Use this URL to cite or link to this record in EThOS:
Title: Hypertrophic and dilated cardiomyopathies, the relationship of genotype to phenotype
Author: Jacques, Adam Matthew
ISNI:       0000 0004 2718 505X
Awarding Body: Imperial College London
Current Institution: Imperial College London
Date of Award: 2012
Availability of Full Text:
Full text unavailable from EThOS.
Please contact the current institution’s library for further details.
Most familial dilated and hypertrophic cardiomyopathies are caused by mutations in sarcomeric proteins. What remains to be answered is how mutations cause the cardiac phenotype and why mutations in the same protein can cause cardiomyopathies at different ends of the phenotypic spectrum. We collected human myocardium from HCM patients undergoing surgical myectomy, and familial and acquired DCM patients, undergoing cardiac transplantation. Patients were phenotyped before operation and blood taken for genotyping. We used the ProQ Diamond, Western Blot and in vitro motility assays to assess levels of phosphorylation, expression and function respectively of sarcomeric proteins. In HCM patients with myosin binding protein C mutations expression of MyBPC was reduced by 24% in myofilaments arguing strongly for happloinsufficiency as the disease causing mechanism. HCM myosin and MyBPC mutations, also affect cardiac contractility by dominant negative effects. Myosin mutation, Va1606Met, has direct and indirect effects on cardiac contraction. Filament sliding speed was greater and relaxation at pCa9 less complete than with other HCM myosins tested without mutations. The DCM troponin C mutation, Gly159Asp, acts as a poison polypeptide, changing thin filament regulation. Ca2+ -sensitivity of G159D troponin C was independent of the level of troponin phosphorylation. The uncoupling of the relationship between troponin phosphorylation and Ca2+-sensitivity, provides a novel mechanism for initiation of familial DCM. Post-translational modifications in sarcomeric proteins occur independently of genotype. Troponin I is dephosphorylated in DCM and HCM, leading to changes in Ca2+-sensitivity and cross-bridge turnover rate. Also both troponin and myosin from HCM tissue is functionally abnormal and MyBPC phosphorylation is reduced. In acquired heart failure dephosphorylation of Serines 23/24 on troponin I could account for the contractile defect in seen and MyBPC phosphorylation is also decreased. In summary we observed a hypocontractile molecular phenotype in HCM human heart tissue, similar to that seen in heart failure. These findings conflict with the observed clinical phenotype seen in HCM, which is often regarded as a hyperdynamic or hypercontractile state.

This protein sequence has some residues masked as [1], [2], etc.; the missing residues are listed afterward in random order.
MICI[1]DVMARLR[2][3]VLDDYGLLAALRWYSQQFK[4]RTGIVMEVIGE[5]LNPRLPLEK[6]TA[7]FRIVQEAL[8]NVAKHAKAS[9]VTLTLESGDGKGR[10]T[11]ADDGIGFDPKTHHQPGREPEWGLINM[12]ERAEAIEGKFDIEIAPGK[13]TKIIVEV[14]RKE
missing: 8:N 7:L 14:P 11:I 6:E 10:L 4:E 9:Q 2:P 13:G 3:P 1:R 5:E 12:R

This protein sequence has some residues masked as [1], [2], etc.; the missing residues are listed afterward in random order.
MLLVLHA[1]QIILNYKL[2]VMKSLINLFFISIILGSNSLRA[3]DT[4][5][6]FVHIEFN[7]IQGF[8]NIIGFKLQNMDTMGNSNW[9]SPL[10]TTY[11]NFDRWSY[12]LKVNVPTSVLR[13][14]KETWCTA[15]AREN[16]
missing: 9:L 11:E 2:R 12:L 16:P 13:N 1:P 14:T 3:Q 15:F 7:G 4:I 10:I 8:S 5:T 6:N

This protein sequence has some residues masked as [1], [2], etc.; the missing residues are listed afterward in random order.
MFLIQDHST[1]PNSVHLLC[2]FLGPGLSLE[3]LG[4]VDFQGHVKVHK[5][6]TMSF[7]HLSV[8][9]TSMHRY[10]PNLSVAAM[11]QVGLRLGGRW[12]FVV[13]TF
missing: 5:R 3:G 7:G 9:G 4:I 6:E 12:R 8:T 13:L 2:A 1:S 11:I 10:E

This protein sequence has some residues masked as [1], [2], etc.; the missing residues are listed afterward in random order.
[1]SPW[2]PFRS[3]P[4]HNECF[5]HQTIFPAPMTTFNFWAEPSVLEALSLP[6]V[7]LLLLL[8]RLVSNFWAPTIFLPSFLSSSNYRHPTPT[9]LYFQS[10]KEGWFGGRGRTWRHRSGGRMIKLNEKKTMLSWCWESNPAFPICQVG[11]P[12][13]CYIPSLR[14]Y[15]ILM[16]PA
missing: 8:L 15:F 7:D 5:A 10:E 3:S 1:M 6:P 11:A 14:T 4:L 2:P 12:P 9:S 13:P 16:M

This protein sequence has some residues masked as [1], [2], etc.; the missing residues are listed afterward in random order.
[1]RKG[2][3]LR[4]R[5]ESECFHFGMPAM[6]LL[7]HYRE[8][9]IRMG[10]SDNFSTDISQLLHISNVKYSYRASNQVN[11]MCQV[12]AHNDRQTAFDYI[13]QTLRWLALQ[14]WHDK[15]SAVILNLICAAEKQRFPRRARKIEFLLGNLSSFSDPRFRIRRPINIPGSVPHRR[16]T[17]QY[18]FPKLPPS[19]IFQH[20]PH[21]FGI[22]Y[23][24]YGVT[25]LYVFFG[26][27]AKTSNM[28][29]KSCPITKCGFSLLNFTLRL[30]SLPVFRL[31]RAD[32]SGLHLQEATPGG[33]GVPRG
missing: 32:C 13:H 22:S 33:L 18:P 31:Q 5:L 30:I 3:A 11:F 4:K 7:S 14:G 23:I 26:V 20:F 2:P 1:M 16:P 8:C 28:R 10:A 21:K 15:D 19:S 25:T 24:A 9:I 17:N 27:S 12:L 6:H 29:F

Supervisor: Not available Sponsor: Not available
Qualification Name: Thesis (Ph.D.) Qualification Level: Doctoral
EThOS ID:  DOI: Not available